Austre Okstindbreen, the largest glacier of the Okstindan area, Norway, covers about 14 km2 within a drainage basin of 22.5 km2. Each year, about one third of the discharge of the glacier river results from snowmelt outside the glacier margins. Snow melting on the glacier contributes about twice as much water to the river as does glacier ice. Early in the melt season, the glacier river is supplied almost entirely by snow meltwater. Na+ ion concentrations in the snow are much higher than those of Ca2+; percolation of meltwater from the surface results in chemical changes. Water entering the body of the glacier from the melting snow cover is relatively depleted of 18O, whilst the residual snow is more enriched. As the ablation season proceeds and the transient equilibrium line rises up-glacier, an increasing amount of ice meltwater is mixed with snow meltwater, diluting the overall concentration of ions in the river. Ice meltwater is 18O-rich, and the δl8O value of glacier river water rises at times of high ice ablation. Water which percolates through the snow cover above the transient equilibrium line during the melt season may maintain river discharge in late summer. Mean concentrations of the principal cations in the river water vary between years; after winters with above-average snow accumulation, Na+ values tend to be high. Ca2+ concentrations are determined largely by subglacial conditions.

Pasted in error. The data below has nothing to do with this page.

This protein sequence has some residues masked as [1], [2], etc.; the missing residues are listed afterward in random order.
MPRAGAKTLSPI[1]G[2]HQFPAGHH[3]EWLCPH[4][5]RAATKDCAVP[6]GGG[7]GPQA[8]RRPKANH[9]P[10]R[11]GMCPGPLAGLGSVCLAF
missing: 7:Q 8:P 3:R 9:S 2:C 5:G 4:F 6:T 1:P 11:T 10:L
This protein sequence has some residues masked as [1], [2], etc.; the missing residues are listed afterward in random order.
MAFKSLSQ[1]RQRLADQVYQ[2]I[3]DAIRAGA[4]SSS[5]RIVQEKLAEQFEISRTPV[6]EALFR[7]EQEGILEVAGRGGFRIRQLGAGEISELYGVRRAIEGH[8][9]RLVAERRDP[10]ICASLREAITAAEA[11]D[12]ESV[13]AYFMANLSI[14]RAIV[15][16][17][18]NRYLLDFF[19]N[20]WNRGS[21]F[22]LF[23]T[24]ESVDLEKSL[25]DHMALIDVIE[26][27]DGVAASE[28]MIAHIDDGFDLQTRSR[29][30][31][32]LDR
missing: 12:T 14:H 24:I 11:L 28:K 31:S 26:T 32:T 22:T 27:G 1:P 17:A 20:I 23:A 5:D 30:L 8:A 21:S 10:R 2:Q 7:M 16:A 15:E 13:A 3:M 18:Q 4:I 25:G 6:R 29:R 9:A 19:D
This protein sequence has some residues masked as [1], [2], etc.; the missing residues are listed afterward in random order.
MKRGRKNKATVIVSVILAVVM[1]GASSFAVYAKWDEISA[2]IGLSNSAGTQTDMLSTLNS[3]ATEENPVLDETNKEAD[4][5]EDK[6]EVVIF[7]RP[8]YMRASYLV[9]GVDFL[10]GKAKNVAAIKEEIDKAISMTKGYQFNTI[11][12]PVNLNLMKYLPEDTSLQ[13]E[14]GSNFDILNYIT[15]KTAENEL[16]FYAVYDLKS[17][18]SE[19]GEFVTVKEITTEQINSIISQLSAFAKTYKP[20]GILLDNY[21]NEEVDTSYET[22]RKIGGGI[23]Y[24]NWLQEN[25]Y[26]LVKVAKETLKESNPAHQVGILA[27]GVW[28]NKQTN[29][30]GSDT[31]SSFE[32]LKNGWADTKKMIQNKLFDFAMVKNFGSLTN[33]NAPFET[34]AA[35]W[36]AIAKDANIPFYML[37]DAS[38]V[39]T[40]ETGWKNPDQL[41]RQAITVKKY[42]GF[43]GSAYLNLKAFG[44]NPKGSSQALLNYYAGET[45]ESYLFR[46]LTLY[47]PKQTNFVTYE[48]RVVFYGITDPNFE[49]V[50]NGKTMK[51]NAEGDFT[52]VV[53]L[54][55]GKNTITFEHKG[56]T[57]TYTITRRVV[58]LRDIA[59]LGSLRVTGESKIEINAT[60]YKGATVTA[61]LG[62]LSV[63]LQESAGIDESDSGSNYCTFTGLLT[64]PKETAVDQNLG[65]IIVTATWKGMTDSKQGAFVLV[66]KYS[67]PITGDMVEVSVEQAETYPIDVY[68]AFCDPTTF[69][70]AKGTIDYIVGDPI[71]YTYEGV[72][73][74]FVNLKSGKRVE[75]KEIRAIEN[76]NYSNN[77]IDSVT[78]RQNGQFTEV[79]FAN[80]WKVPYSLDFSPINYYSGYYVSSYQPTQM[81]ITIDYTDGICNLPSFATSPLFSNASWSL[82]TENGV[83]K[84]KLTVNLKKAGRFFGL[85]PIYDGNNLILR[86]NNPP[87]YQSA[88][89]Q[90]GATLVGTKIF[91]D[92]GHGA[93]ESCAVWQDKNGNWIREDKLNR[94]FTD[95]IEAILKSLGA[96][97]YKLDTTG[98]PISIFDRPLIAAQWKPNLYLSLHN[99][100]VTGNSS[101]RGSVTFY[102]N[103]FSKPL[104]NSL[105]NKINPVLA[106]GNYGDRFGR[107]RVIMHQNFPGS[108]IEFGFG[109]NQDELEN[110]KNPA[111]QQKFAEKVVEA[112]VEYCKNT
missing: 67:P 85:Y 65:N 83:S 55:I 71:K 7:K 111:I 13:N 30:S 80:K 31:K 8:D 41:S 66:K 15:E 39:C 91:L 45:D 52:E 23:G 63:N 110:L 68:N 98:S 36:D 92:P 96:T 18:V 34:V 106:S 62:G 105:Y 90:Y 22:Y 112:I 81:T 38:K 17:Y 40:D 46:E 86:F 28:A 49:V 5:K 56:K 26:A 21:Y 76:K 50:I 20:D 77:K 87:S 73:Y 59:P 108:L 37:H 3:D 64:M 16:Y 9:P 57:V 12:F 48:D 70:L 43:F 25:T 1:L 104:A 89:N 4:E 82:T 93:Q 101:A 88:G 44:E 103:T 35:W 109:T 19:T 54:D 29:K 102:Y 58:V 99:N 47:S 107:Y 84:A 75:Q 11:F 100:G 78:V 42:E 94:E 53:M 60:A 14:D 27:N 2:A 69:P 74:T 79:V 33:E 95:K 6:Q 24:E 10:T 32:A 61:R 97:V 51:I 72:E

Oxygen Isotope and Ionic Concentrations in Glacier River Water: Multi-Year Observations in the Austre Okstindbreen Basin, Norway: Paper presented at the 10th Northern Res.Basin Symposium (Svalbard, Norway – 28 Aug./3 Sept. 1994)
Wilfred H. Theakstone, Niels Tvis Knudsen; Oxygen Isotope and Ionic Concentrations in Glacier River Water: Multi-Year Observations in the Austre Okstindbreen Basin, Norway: Paper presented at the 10th Northern Res.Basin Symposium (Svalbard, Norway – 28 Aug./3 Sept. 1994). Hydrology Research 1 February 1996; 27 (1-2): 101–116. doi: https://doi.org/10.2166/nh.1996.0022
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